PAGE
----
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The National Music of America. 37
The dwelling upon the doom of the sinner (as in the last specimen) was always a choice morsel to the litterateur of those days.1 The influence of the " Bay Psalm-book " was enormous. It went through some thirty editions in America, twenty-two in Scotland, and about twenty in England, abundantly proving the final statement of the preceding chapter.
Whatever faults one may find with the poetry of the " Bay Psalm-book," it must be admitted that it was a close and literal translation of the Psalms, in rhyme; it came as near to the old Hebrew version as the English Scriptural version itself. Some of its selections were of great length, the longest being 130 lines. Whatever the length might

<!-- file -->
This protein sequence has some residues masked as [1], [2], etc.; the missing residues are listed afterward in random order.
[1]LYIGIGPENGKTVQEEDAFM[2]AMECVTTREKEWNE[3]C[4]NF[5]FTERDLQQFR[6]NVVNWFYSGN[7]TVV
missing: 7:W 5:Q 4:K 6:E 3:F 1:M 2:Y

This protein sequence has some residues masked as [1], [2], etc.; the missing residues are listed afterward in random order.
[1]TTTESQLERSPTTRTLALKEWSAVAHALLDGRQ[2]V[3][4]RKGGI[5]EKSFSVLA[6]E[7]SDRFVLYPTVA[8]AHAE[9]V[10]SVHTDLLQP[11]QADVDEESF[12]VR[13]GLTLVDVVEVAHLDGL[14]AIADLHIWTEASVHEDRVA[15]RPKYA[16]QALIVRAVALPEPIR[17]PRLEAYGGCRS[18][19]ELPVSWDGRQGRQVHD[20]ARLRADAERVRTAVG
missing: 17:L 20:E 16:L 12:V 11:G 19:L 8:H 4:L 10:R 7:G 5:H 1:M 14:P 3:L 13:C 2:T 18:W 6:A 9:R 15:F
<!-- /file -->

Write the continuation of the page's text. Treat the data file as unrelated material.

1 The damnation of babes who had not been baptised was always a rigid point with both Separatists and Puritans. Here is a verse on the subject by Nathaniel Ward, the pastor of Ipswich. (The Divine Judge speaks):
" A crime it is! Therefore in Bliss You may not hope to dwell; But unto you I shall allow The easiest room in Hell I"